The exhibition “Pangaea II: New Art from Africa and Latin America” is at the Saatchi Gallery, King’s Road, London, from 11th March until 6th September 2015.
The exhibition “Bonaparte and the British” is worthy of note, at The British Museum, London. The show explores the printed propaganda that either unloved or glorified Napoleon Bonaparte at the turn of the 19th century.
The current year commemorates the 200th anniversary of the Battle of Waterloo. Many are the events ongoing in Europe. Recent is the polemic about Belgian proposal to mint of a €2 coin to honour the victory over Napoleon, but it has been withdrawn after French objections.
Waterloo was the final defeat of Napoleon Bonaparte, the French general and emperor born in Corsica, but of Italian origins. For 15 years, Napoleon has been THE republican enemy, while he attempted to subvert the monarchic status of the other European states.
From a noble family, Napoleon was born in Ajaccio, in Corsica, on 15th August 1769, just a year after the transfer of the island from the Republic of Genoa to France – for compensation of debts. Thanks to his noble origins, Bonaparte was admitted to the best French military academies, at Brienne-le-Château and then to the elite Ecole Militaire in Paris. At the young age of 16, he was already commissioned as a second lieutenant.
Bonaparte always spoke with a marked Corsican accent and never learned to spell French properly. At school, he was teased by other students for his accent. He initially did not consider himself French. He felt uncomfortable in an environment where his classmates were mostly from the ranks of the highest French aristocracy, and they took him cruelly joking around his name as “le paille au nez = straw for the nose”. The accusation of being a foreigner would haunt him for life.
The young Napoleon kept secretly detesting France and the French. He cultivated the cause of the independence of Corsica, as witnessed significantly from a paper of 1787.
At the outbreak of the revolution in 1789, Napoleon was in his twenties and now official of King Louis XVI. He was
able to obtain a long license, went to Corsica, and joined the revolutionary movement. For his constant trips to the island, he risked to be considered a deserter and so returned to Paris. Despite exceeding his leave of absence and leading a riot against the French army in Corsica, he was promoted to captain in the regular army in July 1792.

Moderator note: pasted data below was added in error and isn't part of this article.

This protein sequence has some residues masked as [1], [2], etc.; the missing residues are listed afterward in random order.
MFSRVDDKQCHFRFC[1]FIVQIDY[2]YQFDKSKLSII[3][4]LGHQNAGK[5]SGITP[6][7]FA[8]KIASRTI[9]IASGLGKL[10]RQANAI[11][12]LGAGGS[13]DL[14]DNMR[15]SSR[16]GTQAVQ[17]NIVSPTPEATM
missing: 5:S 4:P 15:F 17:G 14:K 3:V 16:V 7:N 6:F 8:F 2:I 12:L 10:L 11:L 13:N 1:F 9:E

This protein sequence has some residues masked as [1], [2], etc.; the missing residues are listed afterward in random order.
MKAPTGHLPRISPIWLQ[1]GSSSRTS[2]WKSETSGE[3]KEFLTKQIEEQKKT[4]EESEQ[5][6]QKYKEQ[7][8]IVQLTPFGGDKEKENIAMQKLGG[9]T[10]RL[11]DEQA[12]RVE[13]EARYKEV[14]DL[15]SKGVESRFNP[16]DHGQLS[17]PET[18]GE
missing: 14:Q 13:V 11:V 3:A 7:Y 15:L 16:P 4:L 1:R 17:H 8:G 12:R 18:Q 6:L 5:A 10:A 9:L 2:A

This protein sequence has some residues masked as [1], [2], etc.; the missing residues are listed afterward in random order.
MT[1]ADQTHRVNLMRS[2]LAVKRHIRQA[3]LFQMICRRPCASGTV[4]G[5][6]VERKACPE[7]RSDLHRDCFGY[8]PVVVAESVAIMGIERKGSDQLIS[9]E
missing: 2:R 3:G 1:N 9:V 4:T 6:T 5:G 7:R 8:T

Meanwhile in Corsica the civil war erupted (1793). Already in 1792, Pasquale Paoli, the Corsican national hero of independence, had returned concerned about the revolutionary excesses of the ‘Terror’. In 1793, Paoli took distance himself from Paris, and appealed directly to the entire population of Corsica to defend their homeland.
The Bonaparte family chose the French cause, despite having supported Paoli at the time of the revolts against Genoa and then against the Armies of Louis XV.
Napoleon commanded an attack to the island of La Maddalena against the Corsican rioters but it failed. The Bonaparte family had to flee to the French mainland.
There, Napoleon organized the siege of Toulon and some military actions against the monarchists and the English in South France that brought him under the spotlights. However, he was suspected of treachery and house arrested in Nice, but was almost immediately freed thanks to his friendship with the Robespierre family and Paul Barras. The latter, on 13th Vendemiaire (5th October 1795) appointed him, suddenly, commander of the square of Paris, with the task of saving the National Convention from the threat of the monarchists.
At this point of his life starts the rise of Napoleon. The exhibition “Bonaparte and the British: prints and propaganda in the age of Napoleon” explores how his impressive career corresponded to the acme of political satire as an art form on bothBritish and French.
The British Museum exhibition is about caricatures. In the UK there were people who supported Napoleon. He was considered a hero and people collected memorabilia.
The exhibition “Bonaparte and the British” is divided in four areas, which are following the life and success of Napoleon. The first area, ‘General to Consul (1796 – 1799)’, is focused on the initial period of the rise to the power of Napoleon, the campaigns in Italy, Egypt and Syria, the Consulate, and the First Coalition of monarchic states against the French republicans.
The second room, ‘Peace, War and Empire (1800-1804)’, considers the beginning of the French Empire, the peace treaties signed with Britain and the Second Coalition, the defeat of Bonaparte internal enemies. In December 1804, Napoleon is crowned Emperor of the French.
The third room is ‘Triumph and disaster. Trafalgar, Austerlitz, Spain and Russia (1805 – 1813)’. Napoleon is crowned King of Italy in 1805, but in the same year he is defeated at the Battle of Trafalgar by the British Royal Navy, commanded by the Admiral Nelson. However, few months later the Third Coalition (Britain, Russia and Austria) with the Battle of Austerlitz is totally destroyed by the French.